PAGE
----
Today’s feminist poster children look properly poised, and attractive. Sheryl looks amazing on the cover of “Lean In”. And, Beyonce is downright smoking. Hillary Clinton is a little more challenged in the looks department, so when people wanted to hate on Hilary they simply flashed a photo from her bespectacled Wellesley days as proof of her failings.  You can almost chart Hilary’s popularity by hairstyle. So yes, we all want to be strong, accomplished women. But, we also want to be pretty.

Photo: Marianne Barcellona—Time & Life Pictures/Getty Image

As Blanche Dubois said in Streetcar Named Desire “…beauty fades but character is enhanced over time.” As a person that strives to be semi-pretty, but high character – I’ve been kind of banking on this.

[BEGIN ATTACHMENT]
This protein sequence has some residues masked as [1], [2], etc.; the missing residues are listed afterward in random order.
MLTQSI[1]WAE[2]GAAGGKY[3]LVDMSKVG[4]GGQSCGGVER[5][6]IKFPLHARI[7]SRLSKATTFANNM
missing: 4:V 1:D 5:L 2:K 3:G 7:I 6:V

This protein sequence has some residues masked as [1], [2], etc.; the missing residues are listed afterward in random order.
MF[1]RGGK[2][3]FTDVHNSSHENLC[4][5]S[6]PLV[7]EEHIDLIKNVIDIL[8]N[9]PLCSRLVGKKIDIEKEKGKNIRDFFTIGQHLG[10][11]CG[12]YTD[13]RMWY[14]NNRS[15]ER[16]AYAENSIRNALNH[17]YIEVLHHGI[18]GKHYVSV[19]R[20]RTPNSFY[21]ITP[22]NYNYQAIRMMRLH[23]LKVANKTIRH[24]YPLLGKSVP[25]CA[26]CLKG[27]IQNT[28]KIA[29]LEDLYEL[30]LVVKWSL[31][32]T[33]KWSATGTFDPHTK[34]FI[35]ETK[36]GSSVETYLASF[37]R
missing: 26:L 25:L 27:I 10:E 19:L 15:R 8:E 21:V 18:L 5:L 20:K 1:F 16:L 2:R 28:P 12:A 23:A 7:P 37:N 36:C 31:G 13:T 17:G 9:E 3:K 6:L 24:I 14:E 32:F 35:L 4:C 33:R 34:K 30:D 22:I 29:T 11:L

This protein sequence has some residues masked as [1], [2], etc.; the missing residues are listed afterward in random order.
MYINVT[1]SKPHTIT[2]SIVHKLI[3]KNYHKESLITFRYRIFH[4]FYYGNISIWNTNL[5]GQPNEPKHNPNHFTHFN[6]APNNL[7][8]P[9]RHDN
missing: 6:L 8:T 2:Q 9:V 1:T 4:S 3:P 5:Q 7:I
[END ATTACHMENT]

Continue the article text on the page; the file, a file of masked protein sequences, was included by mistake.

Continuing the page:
I have embraced my 40s. You don’t have to be pretty anymore. You just have to be pretty for 40. Hallelujah! That’s a hell of a lot easier. It’s like being a day-old baked good. When placed next to the smoking hot bagels just out of the oven, the older bagels are not so desirable. Bag the old bagels up and sell them at a discount – and suddenly those bagels look pretty good.

So here I was happily embracing my “day-old” status when I learned there is something worse than being a woman in Silicon Valley.  You can’t be old in Silicon Valley, either. If you’re a woman just about anywhere in the country at least you can lean in. If you’re old in Silicon Valley, well, you’re simply washed up.

According to the New Republic (for all of the young people out there – that’s an old person’s magazine), “Silicon Valley has become one of the most ageist places in America.” In a recent NPR piece, the author relays Mark Zuckerberg’s claim that, “Young people are just smarter,” and Paul Graham’s wisdom, “The cutoff in investors’ heads is 32… after 32, they start to be a little skeptical,” Graham told The New York Times in 2013.